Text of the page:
Which one are you?
Don’t think too hard.
All are of equal value and worth.
Be that animal for a moment or two.
What are your strengths?
What are your weaknesses?
What do you contribute to your community?
What do you need from your community?
Hmmmm…. Interesting, right?
I myself am a rabbit.
Everything about me makes sense when I think of myself as a rabbit.
I am grounded, quiet, observant, quick moving, and a good listener. These are a few strengths.
I am also easily threatened, reactive, hesitant to speak up, and adverse to exposure. These are among my challenges.
To my community, I contribute an eye for detail, a listening ear, a grounded perspective, and cautious judgement.
From the community, I need a chance to be heard, a better sense of the bigger picture, a safe space, and not be preyed on by aggressors.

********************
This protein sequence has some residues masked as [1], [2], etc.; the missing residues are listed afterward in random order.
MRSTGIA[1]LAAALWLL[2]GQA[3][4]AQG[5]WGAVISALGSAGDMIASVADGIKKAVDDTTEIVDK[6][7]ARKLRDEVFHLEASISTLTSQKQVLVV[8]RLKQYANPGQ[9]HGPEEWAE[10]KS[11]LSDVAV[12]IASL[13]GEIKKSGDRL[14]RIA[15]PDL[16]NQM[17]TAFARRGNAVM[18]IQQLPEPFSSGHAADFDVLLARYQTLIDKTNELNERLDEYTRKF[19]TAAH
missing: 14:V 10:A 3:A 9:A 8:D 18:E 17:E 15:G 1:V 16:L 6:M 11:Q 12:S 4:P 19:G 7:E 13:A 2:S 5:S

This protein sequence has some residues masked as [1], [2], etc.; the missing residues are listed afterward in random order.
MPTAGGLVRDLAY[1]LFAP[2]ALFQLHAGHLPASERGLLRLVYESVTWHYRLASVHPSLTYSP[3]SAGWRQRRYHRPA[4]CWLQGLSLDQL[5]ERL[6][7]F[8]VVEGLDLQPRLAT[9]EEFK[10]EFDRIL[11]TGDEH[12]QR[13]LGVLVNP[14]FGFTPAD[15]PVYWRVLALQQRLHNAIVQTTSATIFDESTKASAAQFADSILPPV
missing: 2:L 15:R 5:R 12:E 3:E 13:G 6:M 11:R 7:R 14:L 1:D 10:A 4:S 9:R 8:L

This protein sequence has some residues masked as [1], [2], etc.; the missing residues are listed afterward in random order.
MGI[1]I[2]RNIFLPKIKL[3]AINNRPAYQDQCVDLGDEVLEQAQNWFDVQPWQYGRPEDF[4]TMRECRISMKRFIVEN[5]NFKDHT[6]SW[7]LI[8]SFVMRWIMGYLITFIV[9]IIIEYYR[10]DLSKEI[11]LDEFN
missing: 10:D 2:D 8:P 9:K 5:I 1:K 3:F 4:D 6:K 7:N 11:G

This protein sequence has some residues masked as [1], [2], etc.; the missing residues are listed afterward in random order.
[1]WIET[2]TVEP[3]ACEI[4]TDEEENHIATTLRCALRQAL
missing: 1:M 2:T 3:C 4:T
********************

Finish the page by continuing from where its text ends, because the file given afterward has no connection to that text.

In your classroom, school, or family, think of your students, colleagues, and family members.
Which animal do they see themselves as? What are their strengths, weaknesses, contributions, and needs?
Who are the turtles? They offer strength and stability, but do they have voice in your space?
Who are your eagles? They offer perspective of the big picture, but are they soaring solo without a sense of stability?
What about the rabbits? They are very perceptive, but are they too threatened to speak?
And your wolves? They are assertive, but are they taking over?
It can be a jungle out there, but it doesn’t have to be.
These lenses offer an enlightened snapshot of the gifts, challenges, contributions, and needs that each person brings to our community table. Having first experienced them at a yoga certification training, I have reaped their benefit in balancing small groups, arranging classroom seating plans, and planning discussion group rosters for adult retreats.
Wouldn’t it be helpful if we knew this much about each other from the start?
If your kingdom is wild, it might not have to be!
Who is who?
Who are you?